The Effects of Alcohol
Alcohol is a drug. It affects the way you feel and it affects all parts of your body.
- Brain: Alcohol is a "downer," It directly affects the brain cells. Unclear thinking, staggering and slurred speech may result. Large amounts of alcohol may cause unconsciousness or death.
- Eyes: Alcohol causes blurred vision.
- Heart: Alcohol can increase the workload of the heart. Irregular heartbeat, high blood pressure can result.
- Liver: Alcohol can poison the liver. Prolonged use causes extensive damage and failure.
- Stomach/Pancreas: Alcohol irritates the digestive system. Vomiting and ulcers may result.
- Kidneys: Alcohol can stop the kidneys from maintaining a proper balance of body fluids and minerals.
- Veins/Arteries: Alcohol widens blood vessels causing headaches and loss of body heat.
- Blood: Alcohol reduces your body's ability to produce blood cells resulting in anemia and/or infections.
- Muscles: Alcohol can cause muscle weakness, including the heart muscle.
Myths About Drinking
- Everybody drinks. One third of American adults don't drink at all and many Americans are drinking less and less. Per capita alcohol consumption has been steadily declining.
- When things go wrong, having a drink will help. Drinking when things go wrong puts you at higher risk for developing alcoholism.
- Drinking is the best way to party or celebrate. Alcohol on be one element of an adult party or celebration, but when alcohol becomes the most important element and socializing with friends is difficult without it serious problems can occur.
- Young people drink to have a good time. A recent national survey of junior and senior high school students tells a much different story. More than 30% of teenagers drink alone; boredom and emotional distress are among the masons why they say they drink.
- Alcohol is less dangerous than other drugs such as marijuana, cocaine or LSD. Car crashes, suicides, homicides and drowning am all associated with alcohol use and make it the number one drug problem for young people. In fact, the most likely cause of death for a 16-year old is alcohol-related.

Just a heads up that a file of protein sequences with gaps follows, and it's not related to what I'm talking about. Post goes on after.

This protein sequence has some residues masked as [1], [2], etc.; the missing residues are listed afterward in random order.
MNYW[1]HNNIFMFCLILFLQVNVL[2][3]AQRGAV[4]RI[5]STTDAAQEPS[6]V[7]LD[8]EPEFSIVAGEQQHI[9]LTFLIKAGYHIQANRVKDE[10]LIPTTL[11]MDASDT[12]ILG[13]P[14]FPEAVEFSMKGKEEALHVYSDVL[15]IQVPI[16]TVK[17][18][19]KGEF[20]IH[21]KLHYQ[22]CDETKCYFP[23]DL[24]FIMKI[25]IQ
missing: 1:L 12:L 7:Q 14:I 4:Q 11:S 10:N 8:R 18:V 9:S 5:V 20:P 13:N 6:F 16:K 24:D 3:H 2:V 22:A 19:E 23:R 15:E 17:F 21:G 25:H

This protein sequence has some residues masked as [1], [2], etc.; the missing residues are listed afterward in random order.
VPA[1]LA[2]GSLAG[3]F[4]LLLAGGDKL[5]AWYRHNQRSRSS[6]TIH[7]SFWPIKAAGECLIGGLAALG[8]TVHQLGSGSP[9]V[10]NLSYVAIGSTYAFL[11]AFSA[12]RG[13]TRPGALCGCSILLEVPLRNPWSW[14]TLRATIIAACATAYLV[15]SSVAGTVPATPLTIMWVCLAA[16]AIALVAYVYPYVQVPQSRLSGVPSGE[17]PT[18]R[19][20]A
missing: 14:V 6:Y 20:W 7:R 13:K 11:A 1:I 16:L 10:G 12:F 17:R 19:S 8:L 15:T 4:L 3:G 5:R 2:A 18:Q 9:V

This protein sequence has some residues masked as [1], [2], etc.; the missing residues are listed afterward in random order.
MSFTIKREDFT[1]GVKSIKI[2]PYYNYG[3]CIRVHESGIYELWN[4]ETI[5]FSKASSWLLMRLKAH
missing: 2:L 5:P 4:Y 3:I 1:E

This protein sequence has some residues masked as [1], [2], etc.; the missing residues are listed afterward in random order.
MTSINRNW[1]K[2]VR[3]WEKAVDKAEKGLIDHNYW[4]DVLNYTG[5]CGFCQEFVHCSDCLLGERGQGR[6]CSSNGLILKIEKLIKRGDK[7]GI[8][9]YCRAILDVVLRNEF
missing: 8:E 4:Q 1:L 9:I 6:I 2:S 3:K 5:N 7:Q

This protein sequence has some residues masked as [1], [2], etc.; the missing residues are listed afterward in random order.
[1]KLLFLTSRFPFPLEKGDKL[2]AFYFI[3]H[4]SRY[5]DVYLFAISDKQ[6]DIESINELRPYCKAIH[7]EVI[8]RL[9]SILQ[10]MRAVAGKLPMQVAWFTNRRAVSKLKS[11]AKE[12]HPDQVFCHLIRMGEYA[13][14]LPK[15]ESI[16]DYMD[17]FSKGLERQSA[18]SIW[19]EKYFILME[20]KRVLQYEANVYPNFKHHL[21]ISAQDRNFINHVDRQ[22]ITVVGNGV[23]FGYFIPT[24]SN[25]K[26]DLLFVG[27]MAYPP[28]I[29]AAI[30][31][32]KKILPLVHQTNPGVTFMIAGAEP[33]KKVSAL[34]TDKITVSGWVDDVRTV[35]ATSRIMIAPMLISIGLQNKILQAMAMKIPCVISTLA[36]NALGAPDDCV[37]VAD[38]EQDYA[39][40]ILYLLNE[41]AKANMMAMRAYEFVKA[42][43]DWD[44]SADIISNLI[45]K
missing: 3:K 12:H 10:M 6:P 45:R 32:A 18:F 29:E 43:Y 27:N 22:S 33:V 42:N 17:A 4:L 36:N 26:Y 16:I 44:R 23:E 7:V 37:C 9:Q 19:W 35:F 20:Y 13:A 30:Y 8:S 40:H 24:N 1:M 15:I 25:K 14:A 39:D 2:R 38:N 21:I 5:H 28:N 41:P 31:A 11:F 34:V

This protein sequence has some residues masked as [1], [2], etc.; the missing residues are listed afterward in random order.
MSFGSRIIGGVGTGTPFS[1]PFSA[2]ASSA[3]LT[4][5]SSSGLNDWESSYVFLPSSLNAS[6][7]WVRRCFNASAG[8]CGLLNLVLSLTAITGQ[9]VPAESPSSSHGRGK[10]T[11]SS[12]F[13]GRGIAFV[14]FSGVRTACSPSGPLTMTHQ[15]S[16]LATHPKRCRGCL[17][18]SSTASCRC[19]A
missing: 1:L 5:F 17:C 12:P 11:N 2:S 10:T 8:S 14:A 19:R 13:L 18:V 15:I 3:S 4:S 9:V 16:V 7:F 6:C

- If I let my child drink at home, he or she will be less likely to get into trouble with alcohol outside the home. Research shows teenagers whose parents allow them to drink at home are more likely to drink outside the home and to use other drugs. They also have a much greater chance of developing a serious problem.
- So long as my child doesn't drive, it's okay for him or her to drink. Teens don't drink the same way adults do. Many teens engage in 'binge drinking" and down their drinks quickly so that they will get drunk. When they are drunk they are more likely to drink and drive, or to ride with another teen who has been drinking.
- A mixed drink contains more alcohol than beer, wine or wine coolers. A 12 ounce on of beer, a 5 ounce glass of table wine and a standard mixed drink with 1.5 ounce of 80 proof alcohol all contain the same amount of alcohol. A 12 ounce bottle of wine cooler contains as much or more alcohol than the rest.
- Coffee or a cold shower will sober you up if you're drunk. Only time can make you sober. It takes approximately two hours for each ounce of alcohol to work its way out of your bloodstream.
Facts About Alcohol
- Teenagers are more affected by alcohol than adults just as girls are more affected than boys because of differences in their bodies.
- Sexually active teenagers who drink heavily are at greater risk for HIV infection because they are less likely to use condoms.
- Many college students who commit violent crimes or who are the victims of violent crimes - including date rape, assault and robbery-have been drinking prior to the crime.
- A third of all high school seniors say that they drink more than five drinks in a row in one sitting at least twice a month.
- Teenagers drink 35% of all wine coolers because they like their fruity, non-alcoholic taste and because they believe that wine coolers don't contain much alcohol; overall, they drink more beer because it's cheap and easy to get.
- Two-thirds of teenagers who drink - including those as young as 12 or 13 - say they are able to buy their own alcoholic beverages.
- The majority of teenagers who use illegal drugs first use alcohol and those who begin using alcohol at an early age have a higher tendency to be current users of alcohol, tobacco or marijuana than do those who start drinking when they are older.